The other key music/instance blending that Anderson treats the viewer and listener to comes later in The Royal Tenenbaums, and exists as the polar opposite of the sunshine-filled previously mentioned one. With quick transitions, and Elliott’s temperamental whispering, Ritchie Tenenbaum haphazardly shaves his head and promptly saws gashes down his arms with the same razor blade, an attempt to kill himself, in what is the iconic scene in the film-- iconic mostly due to the power of “Needle in the Hay” and its scarily-affecting complementing ability. Everything else seems minor in comparison, but only due to the sheer power of this clip (followed fittingly by Anderson’s black humor in the exchange between the brothers-- “I wrote a suicide note”... “Well what did it say, is it dark?” “Of course it’s dark it’s a suicide note.” “Well Can I read it?” “No.” “Well can you at least summarize it for us?”). Still, the more subtle inclusions of “Judy is a Punk” (The Ramones) and “Police and Thieves” (The Clash) suit Anderson’s over-the-top style well. Interspersed between the more known tracks are composer’s Mark Mothersbaugh’s interludes, equally appropriate and subdued in the mix, which highlights many well-known cuts.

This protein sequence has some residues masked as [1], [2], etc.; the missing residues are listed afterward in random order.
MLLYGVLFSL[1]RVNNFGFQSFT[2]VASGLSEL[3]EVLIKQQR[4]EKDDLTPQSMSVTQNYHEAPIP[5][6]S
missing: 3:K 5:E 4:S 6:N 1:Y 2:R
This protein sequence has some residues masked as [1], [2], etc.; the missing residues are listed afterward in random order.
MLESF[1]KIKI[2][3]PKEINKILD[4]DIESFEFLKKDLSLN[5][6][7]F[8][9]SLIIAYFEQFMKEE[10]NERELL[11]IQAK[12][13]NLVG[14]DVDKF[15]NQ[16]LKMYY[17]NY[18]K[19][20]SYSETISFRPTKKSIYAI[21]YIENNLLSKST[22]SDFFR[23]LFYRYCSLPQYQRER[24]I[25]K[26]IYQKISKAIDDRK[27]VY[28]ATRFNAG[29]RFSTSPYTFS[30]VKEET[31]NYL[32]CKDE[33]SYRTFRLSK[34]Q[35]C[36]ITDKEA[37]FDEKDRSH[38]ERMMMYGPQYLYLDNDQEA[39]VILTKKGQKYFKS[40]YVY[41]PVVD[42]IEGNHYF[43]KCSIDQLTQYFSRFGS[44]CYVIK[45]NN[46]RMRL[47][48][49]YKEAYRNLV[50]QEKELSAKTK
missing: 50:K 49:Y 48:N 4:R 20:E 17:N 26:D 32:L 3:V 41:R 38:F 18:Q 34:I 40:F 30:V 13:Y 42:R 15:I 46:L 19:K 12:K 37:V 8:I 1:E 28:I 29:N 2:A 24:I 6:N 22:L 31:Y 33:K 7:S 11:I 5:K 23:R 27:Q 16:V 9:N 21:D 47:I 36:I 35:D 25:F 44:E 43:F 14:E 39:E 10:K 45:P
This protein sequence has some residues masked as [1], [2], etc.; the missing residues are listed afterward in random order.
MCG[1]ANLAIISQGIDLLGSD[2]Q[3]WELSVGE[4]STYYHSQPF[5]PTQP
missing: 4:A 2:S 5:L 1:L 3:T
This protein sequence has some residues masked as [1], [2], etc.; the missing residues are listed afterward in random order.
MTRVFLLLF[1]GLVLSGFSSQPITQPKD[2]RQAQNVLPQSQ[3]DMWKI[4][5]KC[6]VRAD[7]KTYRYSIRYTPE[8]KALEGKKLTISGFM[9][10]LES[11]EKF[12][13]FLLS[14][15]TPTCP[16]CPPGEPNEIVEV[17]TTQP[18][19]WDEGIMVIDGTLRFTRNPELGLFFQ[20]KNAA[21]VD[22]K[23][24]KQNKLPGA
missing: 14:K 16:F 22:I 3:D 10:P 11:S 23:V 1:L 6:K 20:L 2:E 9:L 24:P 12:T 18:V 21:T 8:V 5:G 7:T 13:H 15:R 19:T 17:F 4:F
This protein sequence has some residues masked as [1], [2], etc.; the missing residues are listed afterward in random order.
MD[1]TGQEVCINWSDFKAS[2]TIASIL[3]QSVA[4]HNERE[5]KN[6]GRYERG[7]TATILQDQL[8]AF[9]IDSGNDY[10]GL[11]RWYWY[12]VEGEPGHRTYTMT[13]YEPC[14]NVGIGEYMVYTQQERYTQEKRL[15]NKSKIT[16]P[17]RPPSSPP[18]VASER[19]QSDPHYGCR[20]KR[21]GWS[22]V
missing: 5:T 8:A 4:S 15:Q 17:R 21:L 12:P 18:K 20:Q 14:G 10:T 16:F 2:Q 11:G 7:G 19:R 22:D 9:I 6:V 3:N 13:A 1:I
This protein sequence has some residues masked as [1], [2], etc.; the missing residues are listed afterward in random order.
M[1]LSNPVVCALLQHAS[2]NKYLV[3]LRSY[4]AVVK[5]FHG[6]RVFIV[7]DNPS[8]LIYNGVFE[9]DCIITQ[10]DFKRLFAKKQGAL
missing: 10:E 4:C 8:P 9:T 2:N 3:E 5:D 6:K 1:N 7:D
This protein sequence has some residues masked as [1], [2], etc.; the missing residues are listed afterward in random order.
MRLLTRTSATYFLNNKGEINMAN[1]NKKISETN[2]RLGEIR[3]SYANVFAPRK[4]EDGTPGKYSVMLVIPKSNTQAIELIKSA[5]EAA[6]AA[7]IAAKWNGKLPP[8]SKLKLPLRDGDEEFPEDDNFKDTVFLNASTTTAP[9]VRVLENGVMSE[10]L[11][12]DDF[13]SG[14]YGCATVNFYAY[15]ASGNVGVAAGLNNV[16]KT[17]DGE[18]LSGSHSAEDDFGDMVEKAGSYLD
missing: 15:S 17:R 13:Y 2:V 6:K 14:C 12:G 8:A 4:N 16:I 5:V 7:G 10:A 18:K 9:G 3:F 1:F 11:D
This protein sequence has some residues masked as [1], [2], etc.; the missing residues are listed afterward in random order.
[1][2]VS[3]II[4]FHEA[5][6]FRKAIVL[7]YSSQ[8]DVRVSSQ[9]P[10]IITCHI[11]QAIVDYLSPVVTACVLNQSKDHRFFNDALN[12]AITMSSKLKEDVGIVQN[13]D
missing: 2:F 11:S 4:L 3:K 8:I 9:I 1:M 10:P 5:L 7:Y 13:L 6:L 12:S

Without The Royal Tenenbaum’s, Motherbaugh’s rich soundtrack would be fairly hollow, unimportant. Coupled with its companion piece though, and the teamwork of Motherbaugh and Wes Anderson reveal a stunning array of cut-and-scene-coupling that results in a rich ensemble of mulit-medium art. Truly, this is what soundtracks are for, right? To strengthen and build upon the screenplay and acting. If there is a detriment, it’s that not every moment could be a highlight, as they were limited by plot or other realistic barriers. Notice how there’s no mention of Bob Dylan’s “Wigwam,” or Nick Drake’s “Fly”? While they are deservedly noteworthy tracks, they aren’t necessarily paramount in the film’s context. With this soundtrack’s uncanny originality and consistency, along with two of the most transcendent soundtrack/scene pairing instances I can think of in “These Days” and “Needle In The Hay,” the film’s score is near flawless. It’s hard to not to mention every affecting moment displayed here, simply because they each have their own oodles of charm (but I can at least mention the Mutato Muzika Orchestra’s rendition of “Hey Jude” as Mordecai is granted freedom… chills run down my spine every time I see it). It’s difficult to imagine the originally planned Elliott Smith cover of “Hey Jude” bogging down the score, but it’s difficult to picture the soundtrack as it exists now any other way. Like symbiotic organisms, The Royal Tenenbaum’s movie and the soundtrack rely and feed off of each other, and both entities are all the better for it.